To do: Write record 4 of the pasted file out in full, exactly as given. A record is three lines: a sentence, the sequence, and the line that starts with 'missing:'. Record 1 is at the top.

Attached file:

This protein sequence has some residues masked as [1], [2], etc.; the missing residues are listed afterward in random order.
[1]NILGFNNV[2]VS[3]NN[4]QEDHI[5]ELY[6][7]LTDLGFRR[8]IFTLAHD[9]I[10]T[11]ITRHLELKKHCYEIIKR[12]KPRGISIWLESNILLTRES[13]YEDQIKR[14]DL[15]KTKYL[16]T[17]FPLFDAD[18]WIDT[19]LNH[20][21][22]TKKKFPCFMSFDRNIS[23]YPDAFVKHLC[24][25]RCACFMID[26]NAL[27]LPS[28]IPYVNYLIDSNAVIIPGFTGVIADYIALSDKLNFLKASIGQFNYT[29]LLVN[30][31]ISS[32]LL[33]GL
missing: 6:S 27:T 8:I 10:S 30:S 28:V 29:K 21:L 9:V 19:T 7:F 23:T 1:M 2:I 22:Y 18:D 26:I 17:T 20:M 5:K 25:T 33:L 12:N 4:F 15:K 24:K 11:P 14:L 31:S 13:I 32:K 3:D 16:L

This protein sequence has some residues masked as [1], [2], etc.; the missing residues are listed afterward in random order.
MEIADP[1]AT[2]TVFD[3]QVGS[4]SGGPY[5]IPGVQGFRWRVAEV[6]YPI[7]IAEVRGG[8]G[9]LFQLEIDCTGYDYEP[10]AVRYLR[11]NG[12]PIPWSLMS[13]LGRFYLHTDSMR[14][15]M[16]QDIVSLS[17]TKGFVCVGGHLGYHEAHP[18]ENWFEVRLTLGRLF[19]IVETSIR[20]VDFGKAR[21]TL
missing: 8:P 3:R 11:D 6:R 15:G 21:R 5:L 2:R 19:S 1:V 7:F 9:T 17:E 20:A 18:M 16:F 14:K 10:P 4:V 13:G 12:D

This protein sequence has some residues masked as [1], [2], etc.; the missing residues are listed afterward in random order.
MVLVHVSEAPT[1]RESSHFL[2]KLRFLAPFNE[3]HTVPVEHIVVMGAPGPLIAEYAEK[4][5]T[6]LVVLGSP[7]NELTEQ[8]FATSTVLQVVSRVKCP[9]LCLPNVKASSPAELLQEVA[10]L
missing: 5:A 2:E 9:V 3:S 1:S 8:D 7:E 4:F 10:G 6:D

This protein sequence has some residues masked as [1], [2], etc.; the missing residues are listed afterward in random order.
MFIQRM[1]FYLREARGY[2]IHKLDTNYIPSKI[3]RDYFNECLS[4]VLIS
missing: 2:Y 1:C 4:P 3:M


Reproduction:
This protein sequence has some residues masked as [1], [2], etc.; the missing residues are listed afterward in random order.
MFIQRM[1]FYLREARGY[2]IHKLDTNYIPSKI[3]RDYFNECLS[4]VLIS
missing: 2:Y 1:C 4:P 3:M